Go deeper than Google
In this morning’s story about the new version of Google Earth, which for the first time lets users explore Earth’s oceans, the New York Times notes that “organizations seeking to reconnect people directly with nature expressed guarded optimism when the new features of Google Earth were described.”
“Electronic images can boost awareness and sometimes even inspire, but there’s no substitute for direct experience in nature,” Cheryl Charles, president of Children and Nature Network, told the paper. “Hopefully those exploring Google’s virtual oceans, especially children, can still find the time to get wet, as well.”
While it’s too cold in many parts of the world to make that a pleasant prospect, we have what is perhaps the next-best thing: beautiful books on the oceans and marine life that—long before Google Earth—literally put in our hands a new view of ocean depths around the globe, giving us a glimpse of worlds rarely seen.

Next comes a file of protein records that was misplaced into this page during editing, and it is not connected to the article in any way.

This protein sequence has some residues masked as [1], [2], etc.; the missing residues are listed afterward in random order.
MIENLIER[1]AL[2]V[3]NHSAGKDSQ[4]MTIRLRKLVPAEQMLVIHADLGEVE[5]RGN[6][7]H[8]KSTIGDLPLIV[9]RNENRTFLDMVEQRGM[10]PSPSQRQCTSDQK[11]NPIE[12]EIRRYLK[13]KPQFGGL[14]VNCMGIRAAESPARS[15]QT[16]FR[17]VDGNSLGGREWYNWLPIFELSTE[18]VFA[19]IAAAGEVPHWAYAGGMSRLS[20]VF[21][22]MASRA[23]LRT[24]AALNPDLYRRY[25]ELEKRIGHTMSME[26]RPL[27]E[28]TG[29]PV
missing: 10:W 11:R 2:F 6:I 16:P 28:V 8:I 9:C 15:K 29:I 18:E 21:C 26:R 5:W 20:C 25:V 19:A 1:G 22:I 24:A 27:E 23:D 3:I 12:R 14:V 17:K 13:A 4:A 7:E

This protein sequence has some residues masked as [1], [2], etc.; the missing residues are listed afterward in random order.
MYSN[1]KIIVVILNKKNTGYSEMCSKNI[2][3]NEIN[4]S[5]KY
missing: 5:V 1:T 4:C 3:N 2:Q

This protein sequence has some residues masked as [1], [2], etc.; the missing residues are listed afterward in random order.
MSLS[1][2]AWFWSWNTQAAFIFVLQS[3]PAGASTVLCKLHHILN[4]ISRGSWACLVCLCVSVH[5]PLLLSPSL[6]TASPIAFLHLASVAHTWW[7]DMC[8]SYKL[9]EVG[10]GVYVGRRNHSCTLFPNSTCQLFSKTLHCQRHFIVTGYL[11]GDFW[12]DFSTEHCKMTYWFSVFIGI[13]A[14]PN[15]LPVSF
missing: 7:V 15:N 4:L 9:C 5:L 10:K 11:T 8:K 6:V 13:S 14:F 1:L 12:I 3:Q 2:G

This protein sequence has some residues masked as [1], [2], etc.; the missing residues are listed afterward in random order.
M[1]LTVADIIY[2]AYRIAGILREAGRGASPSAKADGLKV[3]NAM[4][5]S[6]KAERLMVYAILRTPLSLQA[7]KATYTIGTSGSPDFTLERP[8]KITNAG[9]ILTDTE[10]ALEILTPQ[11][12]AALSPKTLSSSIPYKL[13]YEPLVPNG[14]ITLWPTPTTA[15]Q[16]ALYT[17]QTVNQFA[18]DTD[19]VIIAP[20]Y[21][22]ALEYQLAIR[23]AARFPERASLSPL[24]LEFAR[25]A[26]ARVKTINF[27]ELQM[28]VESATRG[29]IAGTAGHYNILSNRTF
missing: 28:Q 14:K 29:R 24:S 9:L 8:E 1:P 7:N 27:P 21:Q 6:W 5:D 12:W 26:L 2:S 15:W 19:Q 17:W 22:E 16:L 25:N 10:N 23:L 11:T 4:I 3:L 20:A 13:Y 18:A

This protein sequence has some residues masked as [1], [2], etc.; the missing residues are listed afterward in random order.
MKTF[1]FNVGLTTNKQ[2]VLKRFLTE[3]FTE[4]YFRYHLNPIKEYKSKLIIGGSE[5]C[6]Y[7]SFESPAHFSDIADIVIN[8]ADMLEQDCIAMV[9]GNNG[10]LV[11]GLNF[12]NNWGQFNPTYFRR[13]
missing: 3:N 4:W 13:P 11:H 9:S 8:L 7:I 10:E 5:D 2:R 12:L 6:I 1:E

With hundreds of beautiful full-color photographs and explanatory diagrams, charts, and maps, Dorrik Stow’s Oceans combines the visual splendor of ocean life with up-to-date scientific information to provide an invaluable and fascinating resource on this vital realm.
Tony Koslow’s The Silent Deep, meanwhile, tells the story of the exploration and discovery of the deep sea, the ecology of its diverse environments, and the impact of humans, highlighting the importance of global stewardship in keeping this delicate ecosystem alive and well.
And, of course, we couldn’t talk about this topic without mentioning Claire Nouvian’s The Deep, which features more than two hundred color photographs of terrifying sea monsters, living fossils, and ethereal bioluminescent creatures, some photographed for the very first time. Though turning the book’s glossy pages to reveal each new creature is an experience we wouldn’t want you to miss, these electronic images are pretty cool, too.